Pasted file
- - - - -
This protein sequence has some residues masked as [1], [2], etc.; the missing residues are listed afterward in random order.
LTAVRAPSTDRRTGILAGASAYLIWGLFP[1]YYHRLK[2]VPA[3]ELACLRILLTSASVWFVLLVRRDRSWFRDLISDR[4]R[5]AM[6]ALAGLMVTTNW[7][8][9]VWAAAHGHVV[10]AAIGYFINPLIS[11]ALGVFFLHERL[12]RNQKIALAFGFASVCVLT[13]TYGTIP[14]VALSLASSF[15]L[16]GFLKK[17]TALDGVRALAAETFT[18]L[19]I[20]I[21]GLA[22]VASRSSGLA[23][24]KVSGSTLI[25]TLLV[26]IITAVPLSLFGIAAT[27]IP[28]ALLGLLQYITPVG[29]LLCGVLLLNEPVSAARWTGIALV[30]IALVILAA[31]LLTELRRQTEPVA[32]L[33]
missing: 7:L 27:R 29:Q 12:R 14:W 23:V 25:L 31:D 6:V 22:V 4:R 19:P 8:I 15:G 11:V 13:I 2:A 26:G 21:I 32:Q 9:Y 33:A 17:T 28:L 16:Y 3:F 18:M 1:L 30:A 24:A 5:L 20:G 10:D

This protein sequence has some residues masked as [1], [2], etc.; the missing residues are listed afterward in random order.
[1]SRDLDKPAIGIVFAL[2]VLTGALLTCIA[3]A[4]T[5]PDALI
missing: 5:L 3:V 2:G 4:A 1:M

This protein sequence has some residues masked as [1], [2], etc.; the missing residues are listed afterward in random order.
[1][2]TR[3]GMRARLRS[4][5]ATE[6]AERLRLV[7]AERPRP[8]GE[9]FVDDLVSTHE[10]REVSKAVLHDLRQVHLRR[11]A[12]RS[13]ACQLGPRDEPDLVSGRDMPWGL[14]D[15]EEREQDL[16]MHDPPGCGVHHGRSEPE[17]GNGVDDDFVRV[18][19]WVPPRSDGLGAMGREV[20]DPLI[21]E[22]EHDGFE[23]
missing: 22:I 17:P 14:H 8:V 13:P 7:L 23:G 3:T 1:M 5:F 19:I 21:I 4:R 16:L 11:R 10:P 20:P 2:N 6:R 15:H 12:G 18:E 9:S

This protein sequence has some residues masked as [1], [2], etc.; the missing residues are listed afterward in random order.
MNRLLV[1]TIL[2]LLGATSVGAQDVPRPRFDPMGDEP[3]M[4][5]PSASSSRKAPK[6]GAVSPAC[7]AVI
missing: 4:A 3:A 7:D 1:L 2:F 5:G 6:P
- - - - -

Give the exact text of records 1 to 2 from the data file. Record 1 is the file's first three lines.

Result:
This protein sequence has some residues masked as [1], [2], etc.; the missing residues are listed afterward in random order.
LTAVRAPSTDRRTGILAGASAYLIWGLFP[1]YYHRLK[2]VPA[3]ELACLRILLTSASVWFVLLVRRDRSWFRDLISDR[4]R[5]AM[6]ALAGLMVTTNW[7][8][9]VWAAAHGHVV[10]AAIGYFINPLIS[11]ALGVFFLHERL[12]RNQKIALAFGFASVCVLT[13]TYGTIP[14]VALSLASSF[15]L[16]GFLKK[17]TALDGVRALAAETFT[18]L[19]I[20]I[21]GLA[22]VASRSSGLA[23][24]KVSGSTLI[25]TLLV[26]IITAVPLSLFGIAAT[27]IP[28]ALLGLLQYITPVG[29]LLCGVLLLNEPVSAARWTGIALV[30]IALVILAA[31]LLTELRRQTEPVA[32]L[33]
missing: 7:L 27:R 29:Q 12:R 14:W 23:V 25:L 31:D 6:V 22:V 4:R 19:P 8:I 15:G 11:V 13:I 2:A 26:G 21:I 32:Q 9:Y 33:A 17:T 28:L 16:Y 3:F 18:M 1:L 30:A 24:A 5:L 20:G 10:D

This protein sequence has some residues masked as [1], [2], etc.; the missing residues are listed afterward in random order.
[1]SRDLDKPAIGIVFAL[2]VLTGALLTCIA[3]A[4]T[5]PDALI
missing: 5:L 3:V 2:G 4:A 1:M